"The president wants the facts," spokesman Jay Carney said, "and I'm not going to set a timeline, because the facts need to be what drives this investigation, not a deadline."
Syrian officials denied Friday that their forces had used chemical weapons against rebels.
Hanging over the Obama administration's approach to the new intelligence reports are hard lessons learned from the Iraq war, when faulty intelligence drew the United States into a lengthy and expensive conflict. Obama, as a candidate for U.S. Senate, opposed the Iraq war and made ending the conflict a priority in his first term.
Lawmakers on Capitol Hill appeared to be drawing on similar lessons from more than a decade ago. Many who sounded the alarm about Iraq's Saddam Hussein and the possibility of weapons of mass destruction -- and strongly stood with President George W. Bush's decision to invade Iraq -- were far more muted Friday.
Following a closed-door briefing by Secretary of State John Kerry, they stressed the importance of building international support for any military move against Syria, rather than unilateral U.S. action. The sectarian strife in Iraq and the lawlessness in Libya after the killing of longtime leader Moammar Gadhafi in 2011 stand as sober reminders of what can happen.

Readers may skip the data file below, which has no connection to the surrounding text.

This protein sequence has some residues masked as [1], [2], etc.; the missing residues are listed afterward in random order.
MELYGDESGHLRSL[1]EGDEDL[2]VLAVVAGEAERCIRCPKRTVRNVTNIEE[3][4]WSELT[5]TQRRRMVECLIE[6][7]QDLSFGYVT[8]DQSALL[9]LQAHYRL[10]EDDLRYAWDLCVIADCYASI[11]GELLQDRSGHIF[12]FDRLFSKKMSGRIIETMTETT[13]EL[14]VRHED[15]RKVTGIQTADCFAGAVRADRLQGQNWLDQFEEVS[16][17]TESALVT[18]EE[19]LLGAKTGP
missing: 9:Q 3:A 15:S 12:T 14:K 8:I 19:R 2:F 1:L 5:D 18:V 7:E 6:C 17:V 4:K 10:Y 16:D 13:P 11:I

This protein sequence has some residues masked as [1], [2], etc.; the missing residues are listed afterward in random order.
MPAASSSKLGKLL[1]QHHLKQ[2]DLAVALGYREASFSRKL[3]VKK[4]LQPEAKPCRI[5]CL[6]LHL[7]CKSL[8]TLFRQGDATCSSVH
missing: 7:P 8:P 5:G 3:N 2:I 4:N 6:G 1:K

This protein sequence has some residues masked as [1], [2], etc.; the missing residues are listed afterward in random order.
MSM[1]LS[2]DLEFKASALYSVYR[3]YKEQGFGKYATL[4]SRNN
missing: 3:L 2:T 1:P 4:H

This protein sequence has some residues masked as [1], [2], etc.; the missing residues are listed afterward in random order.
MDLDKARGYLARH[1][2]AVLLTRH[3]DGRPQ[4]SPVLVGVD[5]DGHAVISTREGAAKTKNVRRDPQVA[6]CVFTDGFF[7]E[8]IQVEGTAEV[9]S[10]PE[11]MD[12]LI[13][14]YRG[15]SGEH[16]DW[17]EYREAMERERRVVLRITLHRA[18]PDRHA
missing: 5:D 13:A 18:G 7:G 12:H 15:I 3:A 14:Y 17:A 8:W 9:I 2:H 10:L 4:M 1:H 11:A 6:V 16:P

"We want to do everything we can to avoid putting boots on the ground," said Rep. Dutch Ruppersberger of Maryland, the senior Democrat on the House Intelligence Committee. "I don't think that we, just as the United States, want to go in to another war."
Polling shows war-weary Americans are broadly opposed to the notion of the U.S. military intervening in Syria. Just one in five said the United States has a responsibility to do something about the fighting there, according to a CBS News poll conducted in late March.
However, faced with more specific scenarios, Americans appear more willing to back U.S. involvement. In an ABC News/Washington Post poll late last year, 63 percent said they would support military intervention if the Syrian government used chemical weapons against its people.
Roughly the same number said they would support using American military aircraft to create a no-fly zone if no ground troops were involved.
The White House faces a limited choice of military options to help the rebels oust Assad.
Arming the rebels would run into the reality that a military group fighting alongside them has pledged allegiance to al-Qaida. Establishing a no-fly zone poses a significant challenge, as Syria possesses an air-defense system far more robust than the United States and its allies overwhelmed in Libya two years ago.
Thus far, the Obama administration has limited its assistance to the Syrian rebels to nonlethal aid, including military-style equipment such as body armor and night-vision goggles. The United States also has deployed about 200 troops to Jordan to assist that country's military, and has participated in NATO's placement of Patriot missile batteries near the border in Turkey to protect against an attack from Syria.